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At the end of 2015 a report entitled ‘Dropping off the Edge’ identified Claymore as the most disadvantaged suburb in NSW with little to no progress having been made since the last report in 2007.
While children (aged 0-18 years of age) make up 48% of the Claymore population, they have the weakest voice and are susceptible to a wide range of intergenerational disadvantage and poverty factors that affect the quality of life and prospects for children and young people in this area. Significant social disadvantage are preconditions for chronic unemployment and persistent intergenerational disadvantage and poverty, leading to a sense of helplessness and feeling trapped in a never-ending cycle.
Save the Children’s Youth Advisory Committee (YAC) initiative aims to break this cycle by employing young people from disadvantaged backgrounds and empowering them to advocate for and to be role models in the process of positive change within their communities.
The program aims, and objectives are to:
The $30,000 raised by Footprints enabled Save the Children to:
The young people worked on multiple initiatives over the semester to make changes in the Claymore community including their two highlights:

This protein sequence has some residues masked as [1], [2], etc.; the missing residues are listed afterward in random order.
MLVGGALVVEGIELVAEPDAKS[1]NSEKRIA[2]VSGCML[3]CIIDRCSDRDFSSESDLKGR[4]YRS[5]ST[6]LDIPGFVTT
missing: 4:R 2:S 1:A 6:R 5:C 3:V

The young people also invited multiple representatives from the community council and government to meetings to discuss their concerns about their community to make sure their voices were heard about the issues that most affect them.
The representatives from the Council were extremely impressed with the actions of the young people of Claymore and committed to having ongoing discussions with the YAC to work towards actioning ideas from their presentation, including community education and accessibility to waste management.
Youth Off the Streets (YOTS) also showed an interest in supporting the program, and so they now attend the program on a weekly basis.
As a result of the program, YAC members reported feeling more confident in their skills. They felt empowered to not only find personal employment in the future but make changes in their own community.
In fact, every member of the YAC reported feeling that they had improved their communication, leadership and teamwork skills.
“When I came to the program I was very, very shy. Now, I have learnt so many skills and I have self-confidence. Without the Youth Advisory Committee program, I would not have gained the confidence I now have to mentor to others and show young people they can be active participants in shaping their community.” – Ashelew, Program Participant.
Educate Disadvantaged Youth Communities in Australia is a continuing project.
Visits are not permitted at this project.